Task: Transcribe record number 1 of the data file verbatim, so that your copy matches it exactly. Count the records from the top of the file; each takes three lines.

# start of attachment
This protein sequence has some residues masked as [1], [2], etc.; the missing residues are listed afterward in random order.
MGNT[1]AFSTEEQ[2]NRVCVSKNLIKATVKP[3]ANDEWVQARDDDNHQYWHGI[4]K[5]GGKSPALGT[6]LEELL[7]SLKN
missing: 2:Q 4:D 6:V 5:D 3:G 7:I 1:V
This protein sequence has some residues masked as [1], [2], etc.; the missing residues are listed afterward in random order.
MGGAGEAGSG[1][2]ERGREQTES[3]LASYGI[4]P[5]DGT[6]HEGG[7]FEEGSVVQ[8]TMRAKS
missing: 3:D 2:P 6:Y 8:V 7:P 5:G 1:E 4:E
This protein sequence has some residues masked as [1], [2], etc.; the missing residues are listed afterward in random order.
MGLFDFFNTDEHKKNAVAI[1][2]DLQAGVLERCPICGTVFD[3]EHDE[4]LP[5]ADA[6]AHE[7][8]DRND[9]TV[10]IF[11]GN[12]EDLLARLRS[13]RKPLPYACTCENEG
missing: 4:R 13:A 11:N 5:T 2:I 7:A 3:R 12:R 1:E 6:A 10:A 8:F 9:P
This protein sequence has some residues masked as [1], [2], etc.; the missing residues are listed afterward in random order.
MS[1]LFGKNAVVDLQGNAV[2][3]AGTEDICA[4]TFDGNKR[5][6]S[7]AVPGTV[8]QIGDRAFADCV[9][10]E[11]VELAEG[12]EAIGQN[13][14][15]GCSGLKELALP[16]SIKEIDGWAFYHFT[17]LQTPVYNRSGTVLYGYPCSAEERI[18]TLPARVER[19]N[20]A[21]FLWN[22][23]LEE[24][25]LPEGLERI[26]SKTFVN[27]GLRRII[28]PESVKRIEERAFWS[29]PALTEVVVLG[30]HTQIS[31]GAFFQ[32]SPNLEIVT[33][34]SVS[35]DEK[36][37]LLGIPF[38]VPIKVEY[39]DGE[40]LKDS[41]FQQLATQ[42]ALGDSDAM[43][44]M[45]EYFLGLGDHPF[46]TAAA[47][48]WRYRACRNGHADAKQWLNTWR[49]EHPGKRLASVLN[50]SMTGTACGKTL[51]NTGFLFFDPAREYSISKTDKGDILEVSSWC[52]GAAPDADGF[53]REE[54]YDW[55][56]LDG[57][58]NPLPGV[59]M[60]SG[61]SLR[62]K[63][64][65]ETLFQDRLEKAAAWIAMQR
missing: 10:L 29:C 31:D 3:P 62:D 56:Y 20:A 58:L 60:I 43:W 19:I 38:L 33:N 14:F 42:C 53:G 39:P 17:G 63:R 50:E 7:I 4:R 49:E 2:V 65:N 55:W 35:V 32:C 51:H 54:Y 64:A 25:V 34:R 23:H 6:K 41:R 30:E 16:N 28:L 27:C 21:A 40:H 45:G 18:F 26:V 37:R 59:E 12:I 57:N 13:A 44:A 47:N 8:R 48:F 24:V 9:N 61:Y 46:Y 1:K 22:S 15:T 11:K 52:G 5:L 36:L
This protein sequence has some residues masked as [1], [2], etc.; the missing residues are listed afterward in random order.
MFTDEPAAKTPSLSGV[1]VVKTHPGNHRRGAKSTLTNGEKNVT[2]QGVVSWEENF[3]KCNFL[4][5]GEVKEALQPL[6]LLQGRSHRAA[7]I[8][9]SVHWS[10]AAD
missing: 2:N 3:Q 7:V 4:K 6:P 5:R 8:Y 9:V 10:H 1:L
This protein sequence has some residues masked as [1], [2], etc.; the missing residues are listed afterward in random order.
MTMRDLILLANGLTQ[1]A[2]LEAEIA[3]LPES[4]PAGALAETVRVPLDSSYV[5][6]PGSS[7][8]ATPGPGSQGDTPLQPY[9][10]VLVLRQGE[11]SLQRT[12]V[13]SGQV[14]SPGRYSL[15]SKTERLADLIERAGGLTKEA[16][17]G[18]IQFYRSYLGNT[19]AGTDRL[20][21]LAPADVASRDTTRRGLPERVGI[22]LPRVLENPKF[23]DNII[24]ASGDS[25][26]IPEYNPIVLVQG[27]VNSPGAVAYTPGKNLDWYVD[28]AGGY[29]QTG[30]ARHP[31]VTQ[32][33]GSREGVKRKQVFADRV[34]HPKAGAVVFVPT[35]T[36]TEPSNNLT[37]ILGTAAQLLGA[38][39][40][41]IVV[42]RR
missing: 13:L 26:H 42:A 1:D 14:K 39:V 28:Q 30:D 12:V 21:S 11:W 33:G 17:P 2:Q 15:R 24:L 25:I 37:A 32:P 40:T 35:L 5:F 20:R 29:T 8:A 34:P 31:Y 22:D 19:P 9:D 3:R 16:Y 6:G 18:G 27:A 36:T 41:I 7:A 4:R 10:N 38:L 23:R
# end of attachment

This protein sequence has some residues masked as [1], [2], etc.; the missing residues are listed afterward in random order.
MGNT[1]AFSTEEQ[2]NRVCVSKNLIKATVKP[3]ANDEWVQARDDDNHQYWHGI[4]K[5]GGKSPALGT[6]LEELL[7]SLKN
missing: 2:Q 4:D 6:V 5:D 3:G 7:I 1:V